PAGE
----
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Mice Asia Net : January 2009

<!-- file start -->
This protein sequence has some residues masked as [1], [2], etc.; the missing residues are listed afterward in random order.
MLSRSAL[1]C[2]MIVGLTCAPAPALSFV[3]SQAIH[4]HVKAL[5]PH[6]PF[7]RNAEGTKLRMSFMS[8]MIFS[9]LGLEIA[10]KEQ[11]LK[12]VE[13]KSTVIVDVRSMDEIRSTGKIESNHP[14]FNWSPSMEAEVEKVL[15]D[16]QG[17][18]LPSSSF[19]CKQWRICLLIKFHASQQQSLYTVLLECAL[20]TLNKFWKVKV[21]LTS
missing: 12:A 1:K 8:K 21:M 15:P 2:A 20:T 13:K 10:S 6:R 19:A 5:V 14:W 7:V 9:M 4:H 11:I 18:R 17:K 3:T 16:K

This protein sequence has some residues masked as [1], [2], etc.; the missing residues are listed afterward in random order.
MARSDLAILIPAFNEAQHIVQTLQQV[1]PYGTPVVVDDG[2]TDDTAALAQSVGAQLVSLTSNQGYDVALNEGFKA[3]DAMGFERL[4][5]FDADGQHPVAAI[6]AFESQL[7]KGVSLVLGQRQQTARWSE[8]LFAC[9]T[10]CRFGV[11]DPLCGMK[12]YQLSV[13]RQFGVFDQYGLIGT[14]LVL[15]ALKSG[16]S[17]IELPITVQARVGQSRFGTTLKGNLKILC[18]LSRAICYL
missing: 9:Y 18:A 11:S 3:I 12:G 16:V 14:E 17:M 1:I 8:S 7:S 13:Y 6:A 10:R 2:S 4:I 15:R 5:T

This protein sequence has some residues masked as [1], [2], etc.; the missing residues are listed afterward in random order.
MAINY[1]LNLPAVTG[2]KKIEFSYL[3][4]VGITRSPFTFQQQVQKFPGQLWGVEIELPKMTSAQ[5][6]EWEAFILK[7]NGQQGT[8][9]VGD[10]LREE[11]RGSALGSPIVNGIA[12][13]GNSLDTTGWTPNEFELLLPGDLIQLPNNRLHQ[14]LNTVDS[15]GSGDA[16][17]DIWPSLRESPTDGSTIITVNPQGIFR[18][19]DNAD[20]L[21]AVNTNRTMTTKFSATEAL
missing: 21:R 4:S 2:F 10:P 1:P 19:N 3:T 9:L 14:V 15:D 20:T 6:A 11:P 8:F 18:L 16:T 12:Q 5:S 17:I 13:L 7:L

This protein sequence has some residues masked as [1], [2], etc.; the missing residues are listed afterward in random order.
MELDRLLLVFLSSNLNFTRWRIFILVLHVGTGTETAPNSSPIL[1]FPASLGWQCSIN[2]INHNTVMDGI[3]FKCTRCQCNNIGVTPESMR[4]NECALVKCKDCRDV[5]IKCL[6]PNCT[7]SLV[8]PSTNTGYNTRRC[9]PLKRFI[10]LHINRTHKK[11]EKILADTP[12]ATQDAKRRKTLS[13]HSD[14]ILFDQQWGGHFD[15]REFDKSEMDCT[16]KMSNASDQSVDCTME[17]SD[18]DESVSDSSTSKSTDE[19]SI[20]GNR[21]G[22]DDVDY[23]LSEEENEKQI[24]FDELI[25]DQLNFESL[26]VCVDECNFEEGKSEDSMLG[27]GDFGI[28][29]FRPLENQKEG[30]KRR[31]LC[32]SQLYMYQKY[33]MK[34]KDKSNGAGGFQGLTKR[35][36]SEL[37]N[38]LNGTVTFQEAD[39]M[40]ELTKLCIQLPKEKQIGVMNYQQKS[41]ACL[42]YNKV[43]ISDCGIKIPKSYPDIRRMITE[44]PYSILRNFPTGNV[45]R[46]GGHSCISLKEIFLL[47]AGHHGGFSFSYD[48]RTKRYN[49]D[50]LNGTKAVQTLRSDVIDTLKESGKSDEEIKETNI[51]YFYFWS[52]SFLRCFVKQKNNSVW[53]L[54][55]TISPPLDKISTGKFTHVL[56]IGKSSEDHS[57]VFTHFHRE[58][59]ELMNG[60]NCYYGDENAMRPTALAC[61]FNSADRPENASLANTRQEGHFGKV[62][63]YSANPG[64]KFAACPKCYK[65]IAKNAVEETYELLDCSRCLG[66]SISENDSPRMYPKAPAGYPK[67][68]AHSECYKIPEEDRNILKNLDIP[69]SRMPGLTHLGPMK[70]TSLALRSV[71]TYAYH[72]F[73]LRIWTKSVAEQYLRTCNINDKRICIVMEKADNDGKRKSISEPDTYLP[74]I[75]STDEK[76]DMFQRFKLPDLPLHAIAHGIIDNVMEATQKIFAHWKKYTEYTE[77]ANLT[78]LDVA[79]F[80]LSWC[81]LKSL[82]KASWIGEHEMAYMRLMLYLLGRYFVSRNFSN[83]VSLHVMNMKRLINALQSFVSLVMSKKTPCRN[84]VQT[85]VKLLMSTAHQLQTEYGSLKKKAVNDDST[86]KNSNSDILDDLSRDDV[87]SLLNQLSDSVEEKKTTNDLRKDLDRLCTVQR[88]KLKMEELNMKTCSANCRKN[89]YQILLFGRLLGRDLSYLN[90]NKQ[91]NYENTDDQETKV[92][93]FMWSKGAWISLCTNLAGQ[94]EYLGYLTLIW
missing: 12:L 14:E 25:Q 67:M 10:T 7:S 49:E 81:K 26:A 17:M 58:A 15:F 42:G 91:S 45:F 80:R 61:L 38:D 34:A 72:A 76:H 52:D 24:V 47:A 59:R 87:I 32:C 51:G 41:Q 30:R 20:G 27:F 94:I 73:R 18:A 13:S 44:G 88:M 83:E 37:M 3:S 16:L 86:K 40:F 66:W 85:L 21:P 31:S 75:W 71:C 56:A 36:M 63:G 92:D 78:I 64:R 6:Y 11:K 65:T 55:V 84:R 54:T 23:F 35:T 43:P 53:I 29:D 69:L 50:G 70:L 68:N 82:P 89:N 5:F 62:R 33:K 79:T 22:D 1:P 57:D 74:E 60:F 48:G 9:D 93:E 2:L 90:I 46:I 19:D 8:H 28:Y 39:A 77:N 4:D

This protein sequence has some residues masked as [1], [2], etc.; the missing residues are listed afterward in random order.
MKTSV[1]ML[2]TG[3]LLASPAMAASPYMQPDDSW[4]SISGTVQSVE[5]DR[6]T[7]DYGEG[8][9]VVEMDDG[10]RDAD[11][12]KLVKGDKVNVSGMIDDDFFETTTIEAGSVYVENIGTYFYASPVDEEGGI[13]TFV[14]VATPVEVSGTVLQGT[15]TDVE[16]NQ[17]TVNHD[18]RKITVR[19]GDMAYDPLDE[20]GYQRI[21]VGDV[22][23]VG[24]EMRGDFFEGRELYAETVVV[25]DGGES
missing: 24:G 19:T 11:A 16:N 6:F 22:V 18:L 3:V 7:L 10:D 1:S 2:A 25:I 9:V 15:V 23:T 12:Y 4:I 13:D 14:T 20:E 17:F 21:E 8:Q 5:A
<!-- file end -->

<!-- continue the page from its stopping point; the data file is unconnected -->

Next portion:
news ITB ASIA here to stay story by Brad Foster With the backing of the Singapore tourism board for another four years, itb asia looks like it is here to stay. was limited – organisers says 10 per cent – it still had plenty to offer buyers who were after some quick information on a variety of destinations and product all in the one place. According to organisers, Messe Berlin, 6208 delegates visited the show over the three days, with 651 exhibitor companies taking up 10,600 square metres of space at the Singapore International Convention and Exhibition Centre. Exhibitors were from all corners of the globe, except for Australia which organisers said had adopted a “wait and see” approach before deciding to commit. Of the visitor numbers, there were 600 hosted buyers which included media representatives. Part of the program also included seminars, with some interesting topics and some less than impressive. The event was heavily supported by the Singapore Tourism Board. The STB has made a five-year commitment to the show, and organisers are looking at expanding the available floor space to ensure that those companies that missed out in 2008 won’t do so in 2009. Messe Berlin (Singapore) director, Dr Martin Buck, said Messe Berlin was very impressed by the positive response from the travel industry. “This is proof we have met customer expectations by focusing exclusively on Asian source markets, following a B2B format, running a high quality hosted buyer program, and putting our trust in the convenience and professionalism of Singapore as the host venue,” he said. Initial survey results from delegates have shown an 86 per cent overall approval rating for the inaugural event. More than 95 per cent said they would recommend their business partners to attend ITB Asia in 2009 with more than 94 per cent saying they would attend next year. Destination Marketing Services accompanied the first group of Australian conference and incentive agents to the event. The small group spent three days at the show, attended the welcome cocktail function created by Pacific World’s specialist events division, and took a whirlwind tour of Singapore by Pacific World following the end of the show. There were a number of other hosted buyers from Australia who reported on the event favourably. D espite being the little sister of the mega ITB Berlin travel show, ITB Asia was still pretty big by world standards. And even though its focus on the meetings and incentives sector ITB Asia seminar stream Part of any high-quality exhibition has to include a serious seminar stream, and ITB Asia delivered, in part, on this strategy. There were a number of seminars that sounded good but delivered little, including one on the future of technology in the business travel space, and another on sports tourism – “the new engine of destination marketing”. Neither provided anything of take-home value to delegates. The hotel leaders’ forum did provide some interesting information, although again it missed the mark on so many fronts. Panel participants at this event included president of Starwood Hotels & Resort, Asia Pacific, Miguel Ko, Chairman of Accor Asia Pacific, Michael Issenberg, chief sales and marketing officer of the Jumeirah Group, Apo Demirtas, owner of the New Majestic/Hotel 1929 in Singapore, Loh Lik Peng, and JIA Boutique Hotels’ Yenn Wong. Michael Issenberg said the hotel sector was in for a difficult year in 2009 “and possibly longer”. “I think it’s going to be pretty tough. Travel is going to drop next year. I am definitely concerned,” Mr Issenberg said. “If you’re a banker there is going to be a perception – even if they have the money – that they need to be seen to be being more prudent.” He said competition between hotel groups would be particularly fierce. “Will there be some rate decreases? Yes. When we are quoting for a conference six or 12 months out it will be competitive. Customers will be looking for bargains.” Mr Demirtas agreed, saying there would be soft spots and a slow down in business travel. He said he did not believe the downturn would be as long as some expect. “2009 will be a challenge but I don’t think it will be as long and lingering as it was in 1997,” he said. Yenn Wong said she believed that having hotels in Asia rather than in some other parts of the world – like the U.S. – was a positive. Another seminar, The Global Online Picture, painted a bleak future for those who were not entering the online space in the travel business (see page 13 this edition). The next ITB Asia will be held in Singapore from October 21 to 23, 2009. miceAsia.net 39